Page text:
Select Page



Sep. 2022 – Nov. 2022


Interaction designer


1 pm, 2 engineers, 1 AI engineer


An app that helps people relax by feeling music and massage synchronously

We aimed to build a digital solution to help people get rid of the daily grind with better accessibility. FeelSound is an Android app that can translate any Spotify music to our Bluetooth-connected device and offers gentle massage based on the beats of songs. With the help of our trusting partner, Seroton, we launched a minimum viable product (MVP) within 3 months during the project at Digital Product School(DPS) by UnternehmerTUM.


Design Thinking + Lean Startup + Agile

Problem space

“Wouldn’t it be great if getting a good massage would be as easy as playing a song on Spotify?”

During DPS, we cooperated with our startup partner, Seroton, which has newly stepped into the massage hardware industry, to build a better solution for people who need relaxation. With our partner’s early-stage massage prototype, we were challenged to explore an innovative aspect of enjoyment.

Photo: We visited Seroton’s office and laboratory in Gunzenhausen, Germany to better understand their technology.


First, let’s listen to users and understand what they think about “Massage”


To discover more insights, we conducted several user interviews first. We used free massage as a trigger in a co-working space to recruit interviewees. The followings were what we learned:

1. People tend to use massage machines for well-being or to relieve light pain rather than resolving severe physical pain.

2. Lack of accessibility is one of the main reasons people don’t do massages often.

3. Customising service is one of the key points.

.User Journey map

We integrated the insights and came up with the user journey map for the office use case to help the team better understand and empathize with users.

.Other tools we used

Lean Canvas and Bull’s Eye


Challenge: What value can we offer when the hardware is still at the early stage?

Our partner’s massage hardware was not strong enough. The word ‘Massage’ gave users a certain physical expectation. Our research showed us that there were many hardware-related problems, so we needed to brainstorm an available approach based on what we had.

Tipping point: Focusing on mental well-being

With our partner’s different types of hardware prototypes, we conducted some user tests to help us dig into users’ pain points and define users’ needs.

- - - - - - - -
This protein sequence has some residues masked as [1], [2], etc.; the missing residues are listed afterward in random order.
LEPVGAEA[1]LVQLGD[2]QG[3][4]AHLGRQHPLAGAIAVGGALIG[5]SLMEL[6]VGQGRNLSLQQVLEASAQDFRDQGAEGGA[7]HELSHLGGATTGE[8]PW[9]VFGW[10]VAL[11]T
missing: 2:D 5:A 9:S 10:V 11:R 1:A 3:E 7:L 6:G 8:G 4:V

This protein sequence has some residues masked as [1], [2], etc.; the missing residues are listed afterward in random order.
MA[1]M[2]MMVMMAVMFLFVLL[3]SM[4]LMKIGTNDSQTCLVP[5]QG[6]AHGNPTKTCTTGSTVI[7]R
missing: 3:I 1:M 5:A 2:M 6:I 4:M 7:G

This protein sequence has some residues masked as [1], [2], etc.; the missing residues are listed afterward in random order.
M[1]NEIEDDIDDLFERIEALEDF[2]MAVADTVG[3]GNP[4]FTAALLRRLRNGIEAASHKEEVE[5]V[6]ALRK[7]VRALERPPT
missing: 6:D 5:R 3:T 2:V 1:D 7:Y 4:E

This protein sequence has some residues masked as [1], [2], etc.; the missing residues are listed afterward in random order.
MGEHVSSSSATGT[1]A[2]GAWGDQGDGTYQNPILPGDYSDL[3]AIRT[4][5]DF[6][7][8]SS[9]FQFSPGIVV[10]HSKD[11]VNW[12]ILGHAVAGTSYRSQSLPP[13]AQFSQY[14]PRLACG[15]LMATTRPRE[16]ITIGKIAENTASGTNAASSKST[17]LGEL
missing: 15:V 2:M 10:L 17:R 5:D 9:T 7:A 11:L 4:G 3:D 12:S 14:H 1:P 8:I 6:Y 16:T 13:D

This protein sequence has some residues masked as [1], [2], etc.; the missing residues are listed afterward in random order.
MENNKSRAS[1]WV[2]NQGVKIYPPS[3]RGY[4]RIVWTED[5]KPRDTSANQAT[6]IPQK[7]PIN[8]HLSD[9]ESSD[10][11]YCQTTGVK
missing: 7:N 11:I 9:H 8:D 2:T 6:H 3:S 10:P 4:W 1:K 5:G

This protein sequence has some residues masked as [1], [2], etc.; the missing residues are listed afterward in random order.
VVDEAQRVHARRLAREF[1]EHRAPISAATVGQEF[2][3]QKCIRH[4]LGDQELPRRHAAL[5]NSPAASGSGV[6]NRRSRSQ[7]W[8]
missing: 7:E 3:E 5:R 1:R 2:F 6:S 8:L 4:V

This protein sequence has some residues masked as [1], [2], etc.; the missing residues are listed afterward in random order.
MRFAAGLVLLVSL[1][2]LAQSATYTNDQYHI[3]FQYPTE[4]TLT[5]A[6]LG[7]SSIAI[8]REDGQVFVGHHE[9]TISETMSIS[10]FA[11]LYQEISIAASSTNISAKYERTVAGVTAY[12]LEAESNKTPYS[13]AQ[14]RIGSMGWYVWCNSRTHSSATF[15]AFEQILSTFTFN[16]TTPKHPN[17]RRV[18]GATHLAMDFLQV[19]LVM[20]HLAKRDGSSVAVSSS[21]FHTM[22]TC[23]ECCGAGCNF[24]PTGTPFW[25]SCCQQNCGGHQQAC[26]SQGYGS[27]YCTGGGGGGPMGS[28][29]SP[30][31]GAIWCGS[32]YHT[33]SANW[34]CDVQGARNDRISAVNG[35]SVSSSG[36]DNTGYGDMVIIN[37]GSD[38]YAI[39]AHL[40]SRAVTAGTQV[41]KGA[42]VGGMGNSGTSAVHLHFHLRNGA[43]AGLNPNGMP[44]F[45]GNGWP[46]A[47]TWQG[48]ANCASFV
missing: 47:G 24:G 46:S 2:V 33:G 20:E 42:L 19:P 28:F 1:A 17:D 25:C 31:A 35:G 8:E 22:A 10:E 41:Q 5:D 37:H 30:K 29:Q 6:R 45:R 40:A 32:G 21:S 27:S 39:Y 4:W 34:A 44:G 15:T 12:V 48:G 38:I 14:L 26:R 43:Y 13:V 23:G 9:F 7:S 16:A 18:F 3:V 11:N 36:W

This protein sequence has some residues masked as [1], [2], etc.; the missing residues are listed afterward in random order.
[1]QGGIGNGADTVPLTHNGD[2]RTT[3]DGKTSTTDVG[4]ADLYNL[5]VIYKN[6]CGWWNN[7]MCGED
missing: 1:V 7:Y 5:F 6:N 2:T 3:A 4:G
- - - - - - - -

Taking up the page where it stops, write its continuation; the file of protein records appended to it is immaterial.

Our team came up with the following results:

We put the mattress topper on of big speakers and received very positive feedback.
  1. For well-being, providing an immersive experience with music was a very engaging and innovative feeling.
  2. We could create value by improving mental relief and make it our unique selling proposition(USP).


“Developing an immersive solution(MVP) that music and feelings are in sync will help users have a better relaxing experience.”

Turning our WBG question into: “Wouldn’t it be great if breaking away from everyday life would be as easy as playing a song on Spotify?

Instead of focusing on good massage, we thought offering a solution to get rid of the daily grind was more valuable and feasible. We decided to build an app, namely FeelSound, that could transmit music information to real feelings on the device. We used Spotify’s open data as a music resource because Spotify is one of the most popular streaming music platforms in the world. Due to some technical restrictions of current hardware, we created a “mini” prototype from scratch by putting six bladders that our partner provided into a cushion to quickly test our ideas in our MVP.


Rapidly: Build → Test → Iterate

From wireframe to hi-fidelity mockups

Based on our research, there were some features we implemented on our FeelSound app.

1. Music types/playlist suggestion

Even though we would make all music from Spotify available to transmit to bladders, we offered recommended playlists to help users match their needs faster.

2. Clear adjustment interface

Users needed clear and intuitive access to adjust different functions, such as sensitivity level, on/off button, changing music list, etc.

3. Focusing locations

Users cared about the usability of changing focusing locations.

Usability test

We conducted usability tests with 10 users to get feedback and iterated for the prototype.

1. Quick start, clear adjust options while experiencing it

We found out that users were impatient before they felt the massage. Therefore we decreased the setting steps and showed adjustment options on one page when the massage started. Users needed to modify options according to their feeling at the moment.

2. Appropriate copywriting

Because it was an innovative experience for users, the copies we provided needed to be concise and clear. For example, we used ’match your mood’ in the previous version of the prototype to ask users to choose their purpose for massage, but some of them misunderstood that it meant to show their current mood. Therefore we learned the wording we used should be understandable and obvious.


    Our result

      Clear adjustment options

      All the adjustment options are integrated on one page, and the focusing area can be easily chosen by clicking within the reach of the thumb. Since the user is adjusting while enjoying the massage, the interface should be clear and intuitive without too much effort to explore.

      Easy to control playlist

      Users can simply view the list of songs they are experiencing, and can also easily switch to other categories. It’s all as easy as listening to music on Spotify.

      Easy to control playlist